Ear-splitting car alarms, predawn street cleaners, ubiquitous leaf-blowers, and other forms of noise pollution are louder than ever and posing a genuine risk to people's health, writes Katharine Mieszkowski in Salon. Loud noises damage hearing, raise blood pressure, ruin sleep, and, in fact, cause tens of thousands of deaths a year, says the World Health Organization. Don't look for government help, though. Patchwork ordinances help in some locales, but it's largely up to individuals and grass-roots efforts.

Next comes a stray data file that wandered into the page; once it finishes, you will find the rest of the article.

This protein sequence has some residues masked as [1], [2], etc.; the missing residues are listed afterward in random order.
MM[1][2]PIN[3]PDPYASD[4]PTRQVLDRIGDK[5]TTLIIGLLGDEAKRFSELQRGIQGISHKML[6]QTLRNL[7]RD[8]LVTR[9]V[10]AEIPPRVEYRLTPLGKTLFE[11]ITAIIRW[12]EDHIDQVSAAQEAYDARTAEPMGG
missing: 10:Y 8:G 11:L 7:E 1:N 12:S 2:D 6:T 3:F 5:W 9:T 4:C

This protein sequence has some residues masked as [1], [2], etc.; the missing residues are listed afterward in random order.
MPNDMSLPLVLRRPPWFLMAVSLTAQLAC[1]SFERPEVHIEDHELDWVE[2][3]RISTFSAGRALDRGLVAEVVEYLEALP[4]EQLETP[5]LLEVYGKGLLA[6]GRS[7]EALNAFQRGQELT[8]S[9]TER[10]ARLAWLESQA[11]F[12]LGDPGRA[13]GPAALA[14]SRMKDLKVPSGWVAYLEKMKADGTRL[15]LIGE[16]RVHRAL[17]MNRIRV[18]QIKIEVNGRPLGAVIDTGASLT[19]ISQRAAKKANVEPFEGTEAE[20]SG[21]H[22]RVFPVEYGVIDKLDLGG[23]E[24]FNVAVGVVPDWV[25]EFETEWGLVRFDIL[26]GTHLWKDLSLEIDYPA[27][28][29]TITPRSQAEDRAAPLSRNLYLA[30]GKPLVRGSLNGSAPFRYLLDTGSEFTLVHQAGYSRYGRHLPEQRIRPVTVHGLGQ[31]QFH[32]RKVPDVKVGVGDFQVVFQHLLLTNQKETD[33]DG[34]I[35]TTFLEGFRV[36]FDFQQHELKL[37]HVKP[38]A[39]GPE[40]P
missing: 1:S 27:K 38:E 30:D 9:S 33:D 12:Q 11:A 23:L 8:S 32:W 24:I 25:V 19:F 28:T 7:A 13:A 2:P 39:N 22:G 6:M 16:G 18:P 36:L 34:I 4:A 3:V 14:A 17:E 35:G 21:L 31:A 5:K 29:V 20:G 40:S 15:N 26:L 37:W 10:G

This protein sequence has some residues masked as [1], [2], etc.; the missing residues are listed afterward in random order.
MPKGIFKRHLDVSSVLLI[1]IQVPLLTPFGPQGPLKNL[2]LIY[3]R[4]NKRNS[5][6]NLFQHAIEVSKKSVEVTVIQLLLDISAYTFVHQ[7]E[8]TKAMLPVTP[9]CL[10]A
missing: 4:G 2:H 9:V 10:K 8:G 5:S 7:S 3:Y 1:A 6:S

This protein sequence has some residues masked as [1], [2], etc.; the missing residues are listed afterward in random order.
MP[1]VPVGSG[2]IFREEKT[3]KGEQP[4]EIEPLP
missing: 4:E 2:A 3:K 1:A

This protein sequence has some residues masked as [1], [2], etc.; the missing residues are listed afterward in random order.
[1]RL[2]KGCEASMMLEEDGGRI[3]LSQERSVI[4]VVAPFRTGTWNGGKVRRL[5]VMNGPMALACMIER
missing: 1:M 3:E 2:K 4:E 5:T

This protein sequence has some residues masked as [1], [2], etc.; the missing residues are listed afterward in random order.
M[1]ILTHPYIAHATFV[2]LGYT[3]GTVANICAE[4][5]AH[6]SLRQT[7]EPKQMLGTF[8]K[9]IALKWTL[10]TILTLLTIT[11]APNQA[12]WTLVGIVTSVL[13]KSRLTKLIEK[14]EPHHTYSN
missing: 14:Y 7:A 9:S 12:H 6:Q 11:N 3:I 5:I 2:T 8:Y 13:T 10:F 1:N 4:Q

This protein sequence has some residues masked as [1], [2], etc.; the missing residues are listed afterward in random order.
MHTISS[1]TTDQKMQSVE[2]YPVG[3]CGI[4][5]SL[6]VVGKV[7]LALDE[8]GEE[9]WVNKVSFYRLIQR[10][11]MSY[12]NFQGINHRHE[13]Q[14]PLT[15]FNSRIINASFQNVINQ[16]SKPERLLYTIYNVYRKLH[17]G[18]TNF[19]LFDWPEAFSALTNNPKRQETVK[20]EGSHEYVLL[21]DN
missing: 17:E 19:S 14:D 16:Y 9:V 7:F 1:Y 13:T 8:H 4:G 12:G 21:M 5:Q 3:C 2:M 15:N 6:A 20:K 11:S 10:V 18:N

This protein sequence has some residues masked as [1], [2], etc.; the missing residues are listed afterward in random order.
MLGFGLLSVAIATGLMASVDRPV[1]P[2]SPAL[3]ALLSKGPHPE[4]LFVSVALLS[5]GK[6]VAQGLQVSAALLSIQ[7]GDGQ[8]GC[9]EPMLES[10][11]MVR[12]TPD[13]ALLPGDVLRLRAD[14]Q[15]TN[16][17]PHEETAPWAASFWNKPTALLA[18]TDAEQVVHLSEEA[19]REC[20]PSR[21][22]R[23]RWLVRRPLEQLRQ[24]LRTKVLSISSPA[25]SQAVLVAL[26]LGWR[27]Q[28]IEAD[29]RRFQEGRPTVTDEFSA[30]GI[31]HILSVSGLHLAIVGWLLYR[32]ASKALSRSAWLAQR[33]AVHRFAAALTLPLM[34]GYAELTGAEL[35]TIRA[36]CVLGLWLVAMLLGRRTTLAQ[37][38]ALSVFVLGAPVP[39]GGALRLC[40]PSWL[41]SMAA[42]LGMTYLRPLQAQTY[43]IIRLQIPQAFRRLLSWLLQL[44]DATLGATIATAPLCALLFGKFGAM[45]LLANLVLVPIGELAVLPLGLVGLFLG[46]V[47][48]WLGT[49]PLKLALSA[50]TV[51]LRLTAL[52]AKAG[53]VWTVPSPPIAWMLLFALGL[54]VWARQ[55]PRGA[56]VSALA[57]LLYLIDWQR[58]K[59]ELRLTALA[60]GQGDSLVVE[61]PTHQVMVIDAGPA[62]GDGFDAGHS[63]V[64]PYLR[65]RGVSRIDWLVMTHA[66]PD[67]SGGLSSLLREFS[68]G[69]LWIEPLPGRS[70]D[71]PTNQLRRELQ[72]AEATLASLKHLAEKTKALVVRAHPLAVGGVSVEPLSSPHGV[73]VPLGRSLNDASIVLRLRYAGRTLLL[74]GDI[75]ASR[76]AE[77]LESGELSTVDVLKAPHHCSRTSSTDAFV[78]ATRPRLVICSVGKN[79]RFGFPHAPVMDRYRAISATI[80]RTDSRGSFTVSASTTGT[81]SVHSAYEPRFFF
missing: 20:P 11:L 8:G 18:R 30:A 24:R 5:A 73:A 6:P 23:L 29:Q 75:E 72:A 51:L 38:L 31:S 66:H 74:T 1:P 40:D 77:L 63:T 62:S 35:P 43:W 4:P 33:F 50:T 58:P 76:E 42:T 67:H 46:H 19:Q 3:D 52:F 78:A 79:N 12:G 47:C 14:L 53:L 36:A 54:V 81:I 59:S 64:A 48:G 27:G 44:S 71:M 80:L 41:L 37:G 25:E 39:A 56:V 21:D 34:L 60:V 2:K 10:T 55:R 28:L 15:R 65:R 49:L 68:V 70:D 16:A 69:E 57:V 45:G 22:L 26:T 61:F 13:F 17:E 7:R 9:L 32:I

New York City racked up 350,000 noise complaints in 2006, and scientists found that even birds are chirping at the top of their lungs to be heard. "The last decade was the loudest decade in the history of the world without a question," says one noise pollution fighter. The din is creating extremists. A new film starring Tim Robbins, Noise, chronicles the true story of crusader Henry Beam, whose personal war against car alarms even landed him some jail time. (Read more noise pollution stories.)